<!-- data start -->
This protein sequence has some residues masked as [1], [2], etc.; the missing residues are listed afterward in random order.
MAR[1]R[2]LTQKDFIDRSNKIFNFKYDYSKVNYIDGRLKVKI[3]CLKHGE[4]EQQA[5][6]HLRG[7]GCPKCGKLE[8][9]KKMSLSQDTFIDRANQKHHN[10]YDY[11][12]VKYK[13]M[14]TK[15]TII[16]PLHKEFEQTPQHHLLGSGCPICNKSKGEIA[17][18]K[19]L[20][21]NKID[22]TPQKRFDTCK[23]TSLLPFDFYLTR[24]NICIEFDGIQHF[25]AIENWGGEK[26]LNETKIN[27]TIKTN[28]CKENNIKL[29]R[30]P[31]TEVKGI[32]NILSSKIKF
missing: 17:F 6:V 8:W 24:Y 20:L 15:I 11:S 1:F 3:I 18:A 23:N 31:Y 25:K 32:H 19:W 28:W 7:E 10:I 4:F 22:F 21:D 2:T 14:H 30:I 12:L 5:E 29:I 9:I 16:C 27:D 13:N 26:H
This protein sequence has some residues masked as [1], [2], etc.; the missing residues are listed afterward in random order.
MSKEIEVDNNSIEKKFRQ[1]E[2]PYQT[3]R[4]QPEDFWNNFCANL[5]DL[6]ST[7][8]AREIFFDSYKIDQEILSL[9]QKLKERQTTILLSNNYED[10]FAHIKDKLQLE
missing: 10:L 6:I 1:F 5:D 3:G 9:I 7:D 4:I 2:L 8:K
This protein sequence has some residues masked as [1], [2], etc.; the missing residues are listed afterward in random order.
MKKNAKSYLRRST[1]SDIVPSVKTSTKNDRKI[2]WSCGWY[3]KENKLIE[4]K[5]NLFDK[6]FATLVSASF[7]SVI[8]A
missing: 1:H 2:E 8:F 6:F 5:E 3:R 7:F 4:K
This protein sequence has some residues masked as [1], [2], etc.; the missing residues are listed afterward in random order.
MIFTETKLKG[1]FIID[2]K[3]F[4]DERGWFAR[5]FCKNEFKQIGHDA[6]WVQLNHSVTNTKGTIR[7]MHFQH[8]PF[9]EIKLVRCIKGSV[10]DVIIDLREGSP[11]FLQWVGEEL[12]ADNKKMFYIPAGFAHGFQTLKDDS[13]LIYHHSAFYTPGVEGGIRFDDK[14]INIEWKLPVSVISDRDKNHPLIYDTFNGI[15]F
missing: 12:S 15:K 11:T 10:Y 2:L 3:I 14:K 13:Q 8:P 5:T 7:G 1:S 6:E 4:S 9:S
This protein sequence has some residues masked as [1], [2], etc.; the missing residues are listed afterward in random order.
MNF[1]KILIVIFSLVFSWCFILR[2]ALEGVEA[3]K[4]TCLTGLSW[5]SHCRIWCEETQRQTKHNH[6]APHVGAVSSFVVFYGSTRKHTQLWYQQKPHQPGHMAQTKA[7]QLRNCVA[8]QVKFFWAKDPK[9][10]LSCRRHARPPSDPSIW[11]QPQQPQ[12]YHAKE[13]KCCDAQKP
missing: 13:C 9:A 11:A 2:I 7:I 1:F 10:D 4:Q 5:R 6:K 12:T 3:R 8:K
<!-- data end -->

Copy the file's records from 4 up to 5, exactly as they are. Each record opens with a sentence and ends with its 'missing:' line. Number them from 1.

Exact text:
This protein sequence has some residues masked as [1], [2], etc.; the missing residues are listed afterward in random order.
MIFTETKLKG[1]FIID[2]K[3]F[4]DERGWFAR[5]FCKNEFKQIGHDA[6]WVQLNHSVTNTKGTIR[7]MHFQH[8]PF[9]EIKLVRCIKGSV[10]DVIIDLREGSP[11]FLQWVGEEL[12]ADNKKMFYIPAGFAHGFQTLKDDS[13]LIYHHSAFYTPGVEGGIRFDDK[14]INIEWKLPVSVISDRDKNHPLIYDTFNGI[15]F
missing: 12:S 15:K 11:T 10:Y 2:L 3:I 14:K 13:Q 8:P 5:T 7:G 1:S 6:E 4:S 9:S
This protein sequence has some residues masked as [1], [2], etc.; the missing residues are listed afterward in random order.
MNF[1]KILIVIFSLVFSWCFILR[2]ALEGVEA[3]K[4]TCLTGLSW[5]SHCRIWCEETQRQTKHNH[6]APHVGAVSSFVVFYGSTRKHTQLWYQQKPHQPGHMAQTKA[7]QLRNCVA[8]QVKFFWAKDPK[9][10]LSCRRHARPPSDPSIW[11]QPQQPQ[12]YHAKE[13]KCCDAQKP
missing: 13:C 9:A 11:A 2:I 7:I 1:F 10:D 4:Q 5:R 6:K 12:T 3:R 8:K